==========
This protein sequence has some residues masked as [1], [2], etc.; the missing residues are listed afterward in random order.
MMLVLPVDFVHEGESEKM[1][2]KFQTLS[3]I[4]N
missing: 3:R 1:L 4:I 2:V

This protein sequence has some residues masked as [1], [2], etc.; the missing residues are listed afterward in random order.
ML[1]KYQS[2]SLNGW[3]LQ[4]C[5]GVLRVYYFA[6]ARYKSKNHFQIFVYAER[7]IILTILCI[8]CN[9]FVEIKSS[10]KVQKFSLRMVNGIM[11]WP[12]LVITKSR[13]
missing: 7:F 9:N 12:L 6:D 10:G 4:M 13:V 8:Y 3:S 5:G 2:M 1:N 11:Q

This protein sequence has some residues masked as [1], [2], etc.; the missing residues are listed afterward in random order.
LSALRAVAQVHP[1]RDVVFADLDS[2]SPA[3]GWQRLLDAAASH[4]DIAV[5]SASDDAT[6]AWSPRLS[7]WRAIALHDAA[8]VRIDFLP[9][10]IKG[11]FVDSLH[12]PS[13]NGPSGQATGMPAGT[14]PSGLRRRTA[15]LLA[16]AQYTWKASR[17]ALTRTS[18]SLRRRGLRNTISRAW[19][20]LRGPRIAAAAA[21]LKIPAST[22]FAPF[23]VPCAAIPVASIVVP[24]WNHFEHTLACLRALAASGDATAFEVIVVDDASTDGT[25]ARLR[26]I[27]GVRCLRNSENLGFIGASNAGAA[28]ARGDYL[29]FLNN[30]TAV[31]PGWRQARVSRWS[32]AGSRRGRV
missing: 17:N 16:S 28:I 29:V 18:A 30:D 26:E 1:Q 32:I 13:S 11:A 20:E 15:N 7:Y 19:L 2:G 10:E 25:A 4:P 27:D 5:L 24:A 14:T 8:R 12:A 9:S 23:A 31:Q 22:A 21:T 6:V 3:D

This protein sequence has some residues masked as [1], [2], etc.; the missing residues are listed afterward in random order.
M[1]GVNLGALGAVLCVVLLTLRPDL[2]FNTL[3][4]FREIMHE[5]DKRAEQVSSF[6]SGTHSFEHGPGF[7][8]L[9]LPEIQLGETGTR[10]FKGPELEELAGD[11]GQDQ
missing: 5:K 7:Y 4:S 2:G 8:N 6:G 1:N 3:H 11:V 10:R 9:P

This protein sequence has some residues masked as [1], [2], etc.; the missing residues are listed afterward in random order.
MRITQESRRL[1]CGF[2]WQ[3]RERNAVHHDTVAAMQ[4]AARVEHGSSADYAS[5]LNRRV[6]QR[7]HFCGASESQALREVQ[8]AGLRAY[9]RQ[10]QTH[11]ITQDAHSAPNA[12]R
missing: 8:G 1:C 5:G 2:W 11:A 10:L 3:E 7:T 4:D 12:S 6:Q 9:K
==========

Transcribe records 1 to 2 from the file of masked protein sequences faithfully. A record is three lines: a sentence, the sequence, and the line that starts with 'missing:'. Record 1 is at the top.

This protein sequence has some residues masked as [1], [2], etc.; the missing residues are listed afterward in random order.
MMLVLPVDFVHEGESEKM[1][2]KFQTLS[3]I[4]N
missing: 3:R 1:L 4:I 2:V

This protein sequence has some residues masked as [1], [2], etc.; the missing residues are listed afterward in random order.
ML[1]KYQS[2]SLNGW[3]LQ[4]C[5]GVLRVYYFA[6]ARYKSKNHFQIFVYAER[7]IILTILCI[8]CN[9]FVEIKSS[10]KVQKFSLRMVNGIM[11]WP[12]LVITKSR[13]
missing: 7:F 9:N 12:L 6:D 10:G 4:M 13:V 8:Y 3:S 5:G 2:M 1:N 11:Q